Vaasa: 193 km
Oulu: 511 km
Local bus fares are fairly low in Pori. You can buy a single ticket, a serial ticket, or a travel card valid for one month. The bus service is regular, and routes cover all parts of the city. Information is available at www.porinlinjat.fi (in Finnish). Ticket office: Gallen-Kallelankatu 6, tel. +358 (0)2 621 2933.
Pori city card
Pori has introduced a versatile City Card, useful for a variety of purposes: you can charge money onto the City Card and use it to pay for things such as parking fees and local bus tickets. At the Municipal Library (head office), you can have your library card number saved on the card to facilitate its use as a library card to borrow books.
City Cards are available from the City Front Office
Hööveli, Porin Linjat Ltd service point and the Matkahuolto service point at the bus station. The card costs 6.50 eur. The Front Office Hööveli also offers a variety of other services, and the employees, who speak many languages, are happy to help you. The office is situated on the pedestrian street at Promenade Centre (Yrjönkatu 17).
Connections to Olkiluoto
The distance from central Pori to Olkiluoto is approximately 50 kilometres. The city of Pori is arranging a new Pori – Olkiluoto – Pori bus link, and people commuting to work from Pori to Olkiluoto also share rides. You can also take a Pori – Rauma bus to Olkiluoto, transferring at Olkiluoto crossing at Eurajoki.
Cars, Driver’s Licences, and Traffic
There are not many motorways in Finland, but the roads are in fairly good condition. The speed limit on motorways is 120 km/h, on highways 100 km/h (80 km/h in winter), and 40-50 km/h in built-up areas. People follow traffic regulations quite carefully.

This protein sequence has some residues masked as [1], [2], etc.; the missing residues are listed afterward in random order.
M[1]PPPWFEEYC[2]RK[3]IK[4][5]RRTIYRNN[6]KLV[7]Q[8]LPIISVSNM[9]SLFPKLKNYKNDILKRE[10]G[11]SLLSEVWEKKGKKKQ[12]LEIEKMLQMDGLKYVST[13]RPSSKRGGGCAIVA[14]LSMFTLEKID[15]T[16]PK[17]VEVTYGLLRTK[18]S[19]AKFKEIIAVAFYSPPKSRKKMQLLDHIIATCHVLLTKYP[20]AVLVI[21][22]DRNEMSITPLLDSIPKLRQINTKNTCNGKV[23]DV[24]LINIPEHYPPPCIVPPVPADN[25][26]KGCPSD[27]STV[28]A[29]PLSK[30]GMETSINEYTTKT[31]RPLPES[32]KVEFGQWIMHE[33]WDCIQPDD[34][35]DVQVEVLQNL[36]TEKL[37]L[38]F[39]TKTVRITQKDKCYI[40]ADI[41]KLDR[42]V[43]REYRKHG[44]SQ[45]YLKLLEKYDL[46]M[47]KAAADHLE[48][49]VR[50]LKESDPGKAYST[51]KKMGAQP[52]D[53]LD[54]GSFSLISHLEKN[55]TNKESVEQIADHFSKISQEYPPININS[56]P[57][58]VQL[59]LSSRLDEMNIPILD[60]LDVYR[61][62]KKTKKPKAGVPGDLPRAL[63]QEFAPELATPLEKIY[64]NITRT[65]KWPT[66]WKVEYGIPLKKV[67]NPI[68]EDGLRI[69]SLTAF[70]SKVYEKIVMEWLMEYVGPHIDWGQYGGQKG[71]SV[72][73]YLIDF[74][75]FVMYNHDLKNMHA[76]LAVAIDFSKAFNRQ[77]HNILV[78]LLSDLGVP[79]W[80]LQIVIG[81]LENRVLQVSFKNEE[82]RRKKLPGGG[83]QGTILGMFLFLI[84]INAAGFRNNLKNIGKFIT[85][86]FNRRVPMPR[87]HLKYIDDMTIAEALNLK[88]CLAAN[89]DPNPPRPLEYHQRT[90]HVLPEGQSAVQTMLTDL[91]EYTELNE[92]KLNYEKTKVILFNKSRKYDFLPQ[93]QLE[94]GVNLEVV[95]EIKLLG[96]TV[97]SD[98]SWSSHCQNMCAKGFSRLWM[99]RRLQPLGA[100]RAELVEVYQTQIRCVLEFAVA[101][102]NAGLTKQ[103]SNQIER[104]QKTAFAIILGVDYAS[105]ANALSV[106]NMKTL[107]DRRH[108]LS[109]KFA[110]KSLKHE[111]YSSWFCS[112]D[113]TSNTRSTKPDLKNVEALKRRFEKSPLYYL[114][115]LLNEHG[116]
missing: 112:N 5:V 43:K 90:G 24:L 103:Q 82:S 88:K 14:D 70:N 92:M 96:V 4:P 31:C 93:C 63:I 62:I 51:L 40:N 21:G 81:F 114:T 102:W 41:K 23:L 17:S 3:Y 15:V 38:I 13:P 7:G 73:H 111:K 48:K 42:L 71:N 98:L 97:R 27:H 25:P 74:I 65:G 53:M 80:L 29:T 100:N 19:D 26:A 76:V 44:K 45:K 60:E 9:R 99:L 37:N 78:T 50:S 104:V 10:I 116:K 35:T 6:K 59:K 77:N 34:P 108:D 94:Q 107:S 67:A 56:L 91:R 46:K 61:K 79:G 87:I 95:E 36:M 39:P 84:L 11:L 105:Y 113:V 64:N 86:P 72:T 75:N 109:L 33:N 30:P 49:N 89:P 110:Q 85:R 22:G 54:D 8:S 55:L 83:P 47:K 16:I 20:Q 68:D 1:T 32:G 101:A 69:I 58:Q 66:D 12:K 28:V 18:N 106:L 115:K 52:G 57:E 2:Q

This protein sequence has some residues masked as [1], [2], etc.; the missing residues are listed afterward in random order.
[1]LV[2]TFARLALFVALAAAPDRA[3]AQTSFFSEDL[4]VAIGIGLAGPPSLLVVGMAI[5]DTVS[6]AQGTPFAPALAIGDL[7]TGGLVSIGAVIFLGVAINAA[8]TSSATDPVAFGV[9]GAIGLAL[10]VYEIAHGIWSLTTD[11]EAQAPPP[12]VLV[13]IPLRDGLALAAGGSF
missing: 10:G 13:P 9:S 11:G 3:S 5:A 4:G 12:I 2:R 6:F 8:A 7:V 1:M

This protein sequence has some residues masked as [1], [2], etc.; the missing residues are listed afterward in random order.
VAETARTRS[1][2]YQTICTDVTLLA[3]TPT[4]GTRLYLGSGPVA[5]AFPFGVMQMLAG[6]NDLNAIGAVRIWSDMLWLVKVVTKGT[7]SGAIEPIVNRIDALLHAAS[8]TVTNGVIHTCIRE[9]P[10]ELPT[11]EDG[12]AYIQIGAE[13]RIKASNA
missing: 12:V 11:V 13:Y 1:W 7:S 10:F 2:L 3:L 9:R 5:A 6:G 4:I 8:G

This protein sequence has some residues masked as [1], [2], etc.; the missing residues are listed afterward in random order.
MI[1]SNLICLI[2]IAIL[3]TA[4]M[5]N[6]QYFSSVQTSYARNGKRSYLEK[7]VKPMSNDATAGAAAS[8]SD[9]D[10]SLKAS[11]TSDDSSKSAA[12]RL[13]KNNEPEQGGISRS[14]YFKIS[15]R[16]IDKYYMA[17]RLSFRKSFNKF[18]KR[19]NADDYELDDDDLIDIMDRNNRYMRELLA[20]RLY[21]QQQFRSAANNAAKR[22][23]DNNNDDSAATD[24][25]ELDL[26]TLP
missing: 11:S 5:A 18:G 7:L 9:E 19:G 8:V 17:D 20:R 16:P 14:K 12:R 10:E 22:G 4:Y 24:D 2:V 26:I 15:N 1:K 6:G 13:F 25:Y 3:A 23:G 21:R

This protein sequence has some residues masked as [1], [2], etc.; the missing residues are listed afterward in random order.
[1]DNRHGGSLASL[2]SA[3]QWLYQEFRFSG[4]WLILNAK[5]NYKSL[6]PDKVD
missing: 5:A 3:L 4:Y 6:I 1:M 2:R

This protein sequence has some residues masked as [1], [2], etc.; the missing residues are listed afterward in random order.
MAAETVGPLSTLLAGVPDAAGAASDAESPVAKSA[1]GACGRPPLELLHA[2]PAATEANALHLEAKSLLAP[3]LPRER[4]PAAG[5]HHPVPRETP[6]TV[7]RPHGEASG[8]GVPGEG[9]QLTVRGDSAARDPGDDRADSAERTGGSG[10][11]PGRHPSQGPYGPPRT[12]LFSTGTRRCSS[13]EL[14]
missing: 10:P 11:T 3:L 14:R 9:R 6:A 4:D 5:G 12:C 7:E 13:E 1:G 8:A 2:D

Driver’s licences issued in an EU or ETA country and temporary driver’s licences issued in one of the Nordic countries are valid in Finland, too. You can drive all vehicles your driver’s licence entitles you to drive (classification codes are shown as letters on the driver’s licence). All drivers of cars must be at least 18 years of age. You are entitled to drive regardless of whether you are in Finland as a tourist or living here permanently.
Winter tyres are compulsory in Finland from 1 December until the end of February. During the three winter months, passenger cars and vans must be equipped with studded or unstudded winter tyres, so-called contact tyres. Time limits are flexible, however; if the weather conditions require winter tyres, they are allowed. On summer tyres, the tread depth must be no less than 1.6 mm.
If you think you need to take a few driving lessons to feel comfortable driving in slippery winter conditions, please contact Liikenneopisto at Eteläpuisto 13, tel. +358 (0)2 633 7800. They arrange driving lessons in English.
The use of a mobile phone when driving is forbidden unless you use a hands-free device.
Driving under the influence of intoxicating substances is forbidden in Finland. The limits for drink-driving are: 50 mg of alcohol per 100 mL of blood and, for aggravated drink-driving, 120 mg per 100 mL of blood. As to other drugs, the limit is zero, which means that a driver of a motor vehicle will be considered guilty of driving while intoxicated if any traces of intoxicating substances other than alcohol or their metabolic products are found in the blood when the car is on the road or after driving.
Using a car imported from your home country
If you bring a car with you to Finland and you intend to stay in the country for longer than six months, you must register the vehicle in the Finnish registry within one month of moving to Finland. For further information, please see
Prior to registering or beginning to use a vehicle subject to taxation, you must pay automobile tax as specified in the Automobile Tax Act. The automobile tax must be paid without exception unless the vehicle is classified as tax-free in the Automobile Tax Act.
It is forbidden to use an unregistered vehicle in traffic in Finland except in certain special situations.
You can get a taxi from a taxi rank or by telephone – in Pori, the taxi service number is +358 (0)2 106 400. If the taxi sign on the roof of the vehicle is unlit, the car is reserved; if it is lit, the car is available. The charges are according to a tariff, based on the distance driven. Price example: in the evening, a distance of roughly 4 km will cost approximately